June 26 2008 - A recent survey by Opinion Research Corporation found that many US businesses are missing out on vital feedback and ideas from their own workforces.
Opinion Research Corporationís annual employee research survey shows that 44% of the 1437 respondents do not carry out employee surveys - compared to 47% in 2007. And almost a half (46%) of businesses that conducted surveys did not make any organizational changes as a result of employee feedback (slightly worse than the 44% in 2007).
Employee surveys were most popular in the South (57% of companies questioned) while those in the North Central region ( Ohio, Indiana, Illinois, Michigan, Wisconsin, Minnesota, Iowa, Missouri, North Dakota, South Dakota, Nebraska, Kansas) were the least likely (52%) to take any action following employee surveys, compared with 42% in the West.
Terry Reilly, Director of the Employee Engagement practice at Opinion Research Corporation US said:
"Your employees hold the key to your success. An employee survey gives them the opportunity to let their feedback be heard and become part of the ongoing strategy of the organization."
The research shows a strong correlation between positive employee perception and the responsiveness of an organization to employee survey feedback. 84% of workers in businesses that acted on survey feedback felt that the changes positively affected them personally - up from 74% in 2007. However, nearly one quarter (23%) of these did not think that the change was communicated well in the workplace.
US results were much better than those from a similar study in the UK where only 32% of respondents thought that change was managed effectively in their organizations - compared to 63% in the US. And only 43% of British respondents said they had the opportunity to contribute their views before changes were made to their jobs. This compared to 62% in the US.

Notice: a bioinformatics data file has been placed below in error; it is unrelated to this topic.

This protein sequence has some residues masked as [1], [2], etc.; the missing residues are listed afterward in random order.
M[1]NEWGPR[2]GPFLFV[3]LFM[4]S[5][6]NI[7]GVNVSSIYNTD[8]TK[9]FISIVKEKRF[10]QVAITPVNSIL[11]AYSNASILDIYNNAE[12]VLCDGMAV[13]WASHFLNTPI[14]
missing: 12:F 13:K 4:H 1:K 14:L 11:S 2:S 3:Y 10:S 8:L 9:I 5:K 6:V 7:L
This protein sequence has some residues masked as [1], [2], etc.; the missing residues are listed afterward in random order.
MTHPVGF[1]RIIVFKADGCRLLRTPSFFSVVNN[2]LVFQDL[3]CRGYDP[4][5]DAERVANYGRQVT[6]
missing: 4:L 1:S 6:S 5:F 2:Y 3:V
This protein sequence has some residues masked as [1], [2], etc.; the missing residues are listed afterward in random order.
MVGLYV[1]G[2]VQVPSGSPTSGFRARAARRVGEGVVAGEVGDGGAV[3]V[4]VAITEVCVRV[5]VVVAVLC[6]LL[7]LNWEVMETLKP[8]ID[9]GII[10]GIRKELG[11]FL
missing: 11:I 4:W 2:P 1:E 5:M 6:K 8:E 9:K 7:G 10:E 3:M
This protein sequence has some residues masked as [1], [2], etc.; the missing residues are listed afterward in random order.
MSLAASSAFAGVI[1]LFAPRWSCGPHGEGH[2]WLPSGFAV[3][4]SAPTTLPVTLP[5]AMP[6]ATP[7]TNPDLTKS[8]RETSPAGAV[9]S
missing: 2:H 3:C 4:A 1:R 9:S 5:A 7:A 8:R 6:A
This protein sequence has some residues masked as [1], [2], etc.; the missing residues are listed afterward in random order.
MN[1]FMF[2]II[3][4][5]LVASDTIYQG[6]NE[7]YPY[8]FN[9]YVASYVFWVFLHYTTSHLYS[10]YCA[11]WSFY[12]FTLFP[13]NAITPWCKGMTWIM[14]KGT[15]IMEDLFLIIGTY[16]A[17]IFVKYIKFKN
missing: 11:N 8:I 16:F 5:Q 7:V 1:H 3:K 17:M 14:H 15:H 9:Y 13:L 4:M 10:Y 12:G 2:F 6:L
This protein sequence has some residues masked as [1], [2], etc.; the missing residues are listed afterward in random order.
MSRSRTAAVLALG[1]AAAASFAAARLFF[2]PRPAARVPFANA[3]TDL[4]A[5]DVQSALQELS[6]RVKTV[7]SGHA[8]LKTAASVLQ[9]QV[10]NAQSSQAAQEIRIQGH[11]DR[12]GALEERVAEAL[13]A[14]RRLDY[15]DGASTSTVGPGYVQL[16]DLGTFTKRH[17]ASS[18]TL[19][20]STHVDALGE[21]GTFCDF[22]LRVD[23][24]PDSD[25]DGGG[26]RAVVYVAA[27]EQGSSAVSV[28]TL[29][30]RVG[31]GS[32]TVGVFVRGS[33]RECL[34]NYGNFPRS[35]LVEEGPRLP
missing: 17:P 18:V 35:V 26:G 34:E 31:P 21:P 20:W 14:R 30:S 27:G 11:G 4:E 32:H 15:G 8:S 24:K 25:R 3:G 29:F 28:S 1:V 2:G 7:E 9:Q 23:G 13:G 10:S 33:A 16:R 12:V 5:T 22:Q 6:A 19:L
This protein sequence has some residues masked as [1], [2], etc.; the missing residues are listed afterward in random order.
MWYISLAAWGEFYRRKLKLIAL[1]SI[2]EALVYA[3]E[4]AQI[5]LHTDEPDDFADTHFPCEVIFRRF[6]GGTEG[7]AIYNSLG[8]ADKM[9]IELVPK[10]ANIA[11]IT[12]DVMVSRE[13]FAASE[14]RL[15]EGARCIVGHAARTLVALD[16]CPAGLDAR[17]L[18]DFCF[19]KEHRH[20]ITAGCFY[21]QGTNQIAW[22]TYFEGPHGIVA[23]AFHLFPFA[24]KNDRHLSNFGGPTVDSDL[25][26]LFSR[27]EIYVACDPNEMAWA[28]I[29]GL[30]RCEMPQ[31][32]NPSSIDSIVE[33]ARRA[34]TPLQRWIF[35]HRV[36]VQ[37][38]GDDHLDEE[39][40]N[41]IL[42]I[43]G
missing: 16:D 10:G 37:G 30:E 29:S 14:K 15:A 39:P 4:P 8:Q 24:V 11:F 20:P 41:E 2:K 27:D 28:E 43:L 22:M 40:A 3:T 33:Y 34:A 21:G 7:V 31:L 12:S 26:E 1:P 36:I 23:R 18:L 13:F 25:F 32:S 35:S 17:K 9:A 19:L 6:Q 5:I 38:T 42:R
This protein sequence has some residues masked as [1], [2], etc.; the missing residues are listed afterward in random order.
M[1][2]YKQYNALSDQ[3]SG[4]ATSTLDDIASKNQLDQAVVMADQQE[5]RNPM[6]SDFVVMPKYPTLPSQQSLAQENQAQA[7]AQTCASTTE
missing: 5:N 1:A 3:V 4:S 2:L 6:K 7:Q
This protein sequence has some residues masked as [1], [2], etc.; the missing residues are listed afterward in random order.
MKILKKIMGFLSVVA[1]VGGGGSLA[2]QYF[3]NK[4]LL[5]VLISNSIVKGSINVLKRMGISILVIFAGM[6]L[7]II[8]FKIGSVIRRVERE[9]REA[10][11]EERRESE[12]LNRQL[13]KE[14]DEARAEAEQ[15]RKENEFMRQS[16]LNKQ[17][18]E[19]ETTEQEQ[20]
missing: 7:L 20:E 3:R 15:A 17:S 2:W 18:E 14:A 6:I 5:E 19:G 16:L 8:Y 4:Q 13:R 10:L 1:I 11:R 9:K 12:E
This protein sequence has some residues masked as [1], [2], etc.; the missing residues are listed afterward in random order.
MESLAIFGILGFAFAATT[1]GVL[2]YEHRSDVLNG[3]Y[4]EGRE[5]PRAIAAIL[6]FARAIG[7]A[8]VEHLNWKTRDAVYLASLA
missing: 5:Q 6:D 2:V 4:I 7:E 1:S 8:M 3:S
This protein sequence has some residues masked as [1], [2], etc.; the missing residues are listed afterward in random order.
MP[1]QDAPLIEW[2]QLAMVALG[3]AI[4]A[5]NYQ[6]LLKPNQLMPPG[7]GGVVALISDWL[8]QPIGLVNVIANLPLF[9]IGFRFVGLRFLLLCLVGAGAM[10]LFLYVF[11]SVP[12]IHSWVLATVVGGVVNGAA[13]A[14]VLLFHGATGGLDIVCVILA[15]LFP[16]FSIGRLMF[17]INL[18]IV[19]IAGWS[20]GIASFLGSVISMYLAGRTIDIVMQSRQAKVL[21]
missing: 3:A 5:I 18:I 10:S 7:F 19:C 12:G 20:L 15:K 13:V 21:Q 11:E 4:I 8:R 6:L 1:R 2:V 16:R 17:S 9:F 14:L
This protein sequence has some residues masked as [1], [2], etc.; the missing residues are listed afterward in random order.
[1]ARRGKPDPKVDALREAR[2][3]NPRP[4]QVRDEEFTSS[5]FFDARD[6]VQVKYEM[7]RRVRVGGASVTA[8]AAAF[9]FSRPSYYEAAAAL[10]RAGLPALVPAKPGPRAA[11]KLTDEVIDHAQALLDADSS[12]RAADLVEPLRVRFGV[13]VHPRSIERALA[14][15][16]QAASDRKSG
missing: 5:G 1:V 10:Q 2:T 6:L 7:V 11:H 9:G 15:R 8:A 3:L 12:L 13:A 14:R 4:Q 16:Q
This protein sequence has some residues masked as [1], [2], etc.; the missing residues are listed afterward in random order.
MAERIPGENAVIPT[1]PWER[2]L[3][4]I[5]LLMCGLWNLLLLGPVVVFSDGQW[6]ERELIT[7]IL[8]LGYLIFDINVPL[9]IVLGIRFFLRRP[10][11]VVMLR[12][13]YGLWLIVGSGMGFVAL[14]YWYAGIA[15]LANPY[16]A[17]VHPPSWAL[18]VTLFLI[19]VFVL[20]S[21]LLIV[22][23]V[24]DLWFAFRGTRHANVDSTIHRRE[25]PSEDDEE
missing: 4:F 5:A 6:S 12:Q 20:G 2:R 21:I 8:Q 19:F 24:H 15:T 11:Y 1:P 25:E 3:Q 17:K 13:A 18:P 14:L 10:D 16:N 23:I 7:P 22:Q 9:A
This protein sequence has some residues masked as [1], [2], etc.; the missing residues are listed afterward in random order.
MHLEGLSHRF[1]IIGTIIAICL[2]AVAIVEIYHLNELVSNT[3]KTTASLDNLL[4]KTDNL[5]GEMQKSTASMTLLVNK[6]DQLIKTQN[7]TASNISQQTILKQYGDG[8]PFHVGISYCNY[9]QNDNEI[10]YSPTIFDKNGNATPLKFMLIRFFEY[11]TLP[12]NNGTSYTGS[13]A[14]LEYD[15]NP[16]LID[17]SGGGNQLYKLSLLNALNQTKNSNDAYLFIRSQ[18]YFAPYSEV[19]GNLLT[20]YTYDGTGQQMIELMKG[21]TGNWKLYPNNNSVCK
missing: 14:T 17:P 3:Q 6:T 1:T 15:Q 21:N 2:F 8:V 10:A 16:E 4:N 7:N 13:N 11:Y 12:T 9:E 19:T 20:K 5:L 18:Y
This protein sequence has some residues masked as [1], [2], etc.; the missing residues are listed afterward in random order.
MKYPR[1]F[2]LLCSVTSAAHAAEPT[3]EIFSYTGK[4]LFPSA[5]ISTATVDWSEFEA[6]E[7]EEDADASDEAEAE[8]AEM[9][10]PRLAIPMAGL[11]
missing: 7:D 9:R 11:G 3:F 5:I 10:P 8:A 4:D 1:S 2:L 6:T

Terry Reilly commented:
"Ineffective management of change within an organization can lead to increased uncertainty in the workforce. Offering employees the opportunity to voice their opinions before change is implemented can significantly improve employee engagement, and, in turn - the success of the organization."
Top Themes in Employee Surveys
An analysis of employee responses to opinion surveys in 2006 found a number of recurrent themes. HR Solutions, Inc., a Chicago-based management consulting firm specializing in Employee Engagement Surveys, compiled a top 10 list of the issues that concern employees the most:
- Higher salaries. Pay is the number one topic for employee dissatisfaction.
- Internal pay equity. Employees are particularly concerned about 'pay compression' (defined as the differential in pay between new and more tenured employees).
- Benefits programs. Particularly health/dental, retirement, and Paid Time Off/vacation days. Many employees are unhappy about the cost of health insurance, especially prescription drug programs.
- Over-management. "Too many chiefs, not enough Indians" is a typical comment.
- Pay increase guidelines. There should be a greater emphasis on merit.
- The HR department. They need to be more responsive to employees' questions and/or concerns.
- Improved communication and availability. This applies to both supervisors and upper management.
- Over-work. Workloads are too heavy and/or departments are understaffed.
- Facility cleanliness.
Responses from written feedback can be different than verbal employee feedback sessions, according to Jennifer Rand, Principal Consultant with HR Solutions. "Most of what the consultants hear during the feedback sessions supports in great detail the themes of the written comments. The comments most prevalent are usually those things that have changed, whether negative or positive, i.e. benefits, since it is human nature to resist change," she said.
HR Solutions say that organizations should not overlook the write-in comment section of their employee survey as Quick Wins oftentimes originate from it. Quick Wins are easily implemented, actionable improvements to workplace setting or environment involving little resource investment. They can lead to immediate improvements in employee engagement and reassure employees that managers are acting on the survey findings.